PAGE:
German govt advisers slash GDP outlook, see recession risk

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FILE PHOTO: Berlin

BERLIN (Reuters) -The German government’s council of economic advisers more than halved its growth forecast for Europe’s largest economy on Wednesday and flagged a “substantial” recession risk as a result of Russia’s invasion of Ukraine.

The advisers, whose forecasts guide the German government in setting fiscal policy, cut their 2022 economic growth forecast to 1.8% from 4.6%, adding output would not reach its pre-pandemic level before the third quarter of the year.

In 2023, Germany’s gross domestic product should grow by 3.6%, the four advisers said.

“We haven’t tried to calculate the exact probability of a recession,” council member Volker Wieland told a news conference.

“For example, we don’t know if there will be a supply freeze or whether the West can no longer avoid imposing an energy embargo. But these are possibilities. So, the risk is substantial,” Wieland said.

He added that unlike the U.S. economy, Germany still had not fully recovered from the coronavirus pandemic.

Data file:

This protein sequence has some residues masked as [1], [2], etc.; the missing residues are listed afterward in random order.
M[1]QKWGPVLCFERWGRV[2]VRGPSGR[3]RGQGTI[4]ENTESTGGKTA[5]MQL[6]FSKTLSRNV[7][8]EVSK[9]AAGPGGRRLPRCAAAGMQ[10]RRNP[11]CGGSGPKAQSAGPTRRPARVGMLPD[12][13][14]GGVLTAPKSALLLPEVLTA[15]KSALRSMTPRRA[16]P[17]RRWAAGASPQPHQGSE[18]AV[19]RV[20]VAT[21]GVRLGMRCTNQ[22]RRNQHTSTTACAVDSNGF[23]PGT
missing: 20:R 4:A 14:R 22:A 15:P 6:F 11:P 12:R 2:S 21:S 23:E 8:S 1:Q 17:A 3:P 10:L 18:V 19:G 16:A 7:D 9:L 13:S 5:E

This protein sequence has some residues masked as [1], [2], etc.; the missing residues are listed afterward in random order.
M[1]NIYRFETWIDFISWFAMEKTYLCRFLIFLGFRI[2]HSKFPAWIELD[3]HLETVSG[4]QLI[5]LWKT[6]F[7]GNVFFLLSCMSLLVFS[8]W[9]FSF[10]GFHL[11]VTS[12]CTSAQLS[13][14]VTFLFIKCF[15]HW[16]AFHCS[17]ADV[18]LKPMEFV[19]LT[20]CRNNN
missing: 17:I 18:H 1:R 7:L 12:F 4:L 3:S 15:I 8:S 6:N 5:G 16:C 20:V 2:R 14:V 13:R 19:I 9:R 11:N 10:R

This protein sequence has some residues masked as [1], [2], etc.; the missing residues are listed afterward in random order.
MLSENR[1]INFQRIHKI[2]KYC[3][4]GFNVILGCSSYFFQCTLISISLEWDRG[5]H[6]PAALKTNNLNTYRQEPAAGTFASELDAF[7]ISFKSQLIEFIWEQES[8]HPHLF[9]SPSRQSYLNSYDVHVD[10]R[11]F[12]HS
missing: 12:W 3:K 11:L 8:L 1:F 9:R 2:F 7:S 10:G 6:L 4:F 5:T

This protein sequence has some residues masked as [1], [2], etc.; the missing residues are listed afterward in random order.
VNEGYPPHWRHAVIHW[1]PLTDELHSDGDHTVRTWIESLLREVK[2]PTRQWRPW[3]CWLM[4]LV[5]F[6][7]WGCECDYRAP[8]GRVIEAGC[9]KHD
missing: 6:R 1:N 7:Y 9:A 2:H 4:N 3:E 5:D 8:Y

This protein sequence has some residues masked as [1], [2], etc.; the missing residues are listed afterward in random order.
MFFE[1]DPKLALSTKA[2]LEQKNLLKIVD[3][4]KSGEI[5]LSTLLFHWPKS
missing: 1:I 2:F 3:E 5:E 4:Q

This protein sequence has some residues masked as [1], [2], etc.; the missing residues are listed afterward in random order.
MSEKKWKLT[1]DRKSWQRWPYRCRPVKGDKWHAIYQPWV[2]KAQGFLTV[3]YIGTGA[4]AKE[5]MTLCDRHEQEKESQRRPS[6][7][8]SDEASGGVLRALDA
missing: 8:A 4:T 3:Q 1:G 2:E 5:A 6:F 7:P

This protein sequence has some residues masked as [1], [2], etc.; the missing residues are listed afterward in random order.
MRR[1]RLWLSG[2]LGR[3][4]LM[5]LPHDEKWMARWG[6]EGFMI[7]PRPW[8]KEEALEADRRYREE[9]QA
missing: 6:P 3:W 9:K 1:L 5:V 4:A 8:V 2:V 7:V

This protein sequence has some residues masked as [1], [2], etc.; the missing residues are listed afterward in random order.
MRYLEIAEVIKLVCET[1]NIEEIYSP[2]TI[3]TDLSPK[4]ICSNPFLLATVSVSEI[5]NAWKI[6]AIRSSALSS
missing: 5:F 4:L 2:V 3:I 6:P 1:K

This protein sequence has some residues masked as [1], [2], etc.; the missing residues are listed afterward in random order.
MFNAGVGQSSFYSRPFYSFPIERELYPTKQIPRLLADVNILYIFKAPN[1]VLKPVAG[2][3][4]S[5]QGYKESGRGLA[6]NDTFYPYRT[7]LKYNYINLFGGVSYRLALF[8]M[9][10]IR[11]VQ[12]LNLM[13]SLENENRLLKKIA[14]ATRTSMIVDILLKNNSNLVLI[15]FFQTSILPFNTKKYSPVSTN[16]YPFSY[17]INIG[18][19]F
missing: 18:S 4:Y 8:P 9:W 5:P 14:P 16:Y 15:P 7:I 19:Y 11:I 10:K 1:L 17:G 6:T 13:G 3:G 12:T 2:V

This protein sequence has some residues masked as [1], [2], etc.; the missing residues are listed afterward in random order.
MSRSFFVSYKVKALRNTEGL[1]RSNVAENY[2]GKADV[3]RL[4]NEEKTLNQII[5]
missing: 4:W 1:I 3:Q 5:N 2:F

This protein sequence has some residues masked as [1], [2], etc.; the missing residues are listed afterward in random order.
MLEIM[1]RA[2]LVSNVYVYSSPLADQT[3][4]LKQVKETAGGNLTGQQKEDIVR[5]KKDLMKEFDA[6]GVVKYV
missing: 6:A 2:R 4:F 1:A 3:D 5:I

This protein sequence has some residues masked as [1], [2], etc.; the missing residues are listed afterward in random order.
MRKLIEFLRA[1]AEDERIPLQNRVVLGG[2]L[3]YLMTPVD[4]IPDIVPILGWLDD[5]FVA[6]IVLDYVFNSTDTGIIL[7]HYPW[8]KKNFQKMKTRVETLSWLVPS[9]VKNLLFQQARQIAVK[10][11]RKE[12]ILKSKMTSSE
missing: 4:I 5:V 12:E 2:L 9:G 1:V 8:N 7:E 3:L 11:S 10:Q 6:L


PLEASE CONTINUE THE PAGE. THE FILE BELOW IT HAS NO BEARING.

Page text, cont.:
The advisers said Germany was on track for further economic recovery before Russia invaded its neighbour on Feb. 24.

“The Russian war of aggression against Ukraine has now drastically worsened economic conditions,” they said in a statement.

The war further frayed supply chains that had already been strained due to the COVID-19 pandemic, and a surge in natural gas and crude oil prices hurt companies and private consumption, they said.

The council forecast inflation to reach 6.1% in 2022 before easing to 3.4% next year.

A potential escalation of the conflict and additional sanctions could have a significantly greater impact on the German and European economies, the experts warned.

“We have to change course and use all levers to become less dependent on Russian raw material supplies,” Wieland told Reuters, adding he favoured extending the life of German nuclear power plants.

The country’s three remaining nuclear power plants are scheduled to be shut down by the end of the year, and the government has so far vehemently opposed extending their life-span as a way of reducing its reliance on Russian gas.

(Reporting by Zuzanna Szymanska and Rene WagnerEditing by Paul Carrel and Tomasz Janowski)

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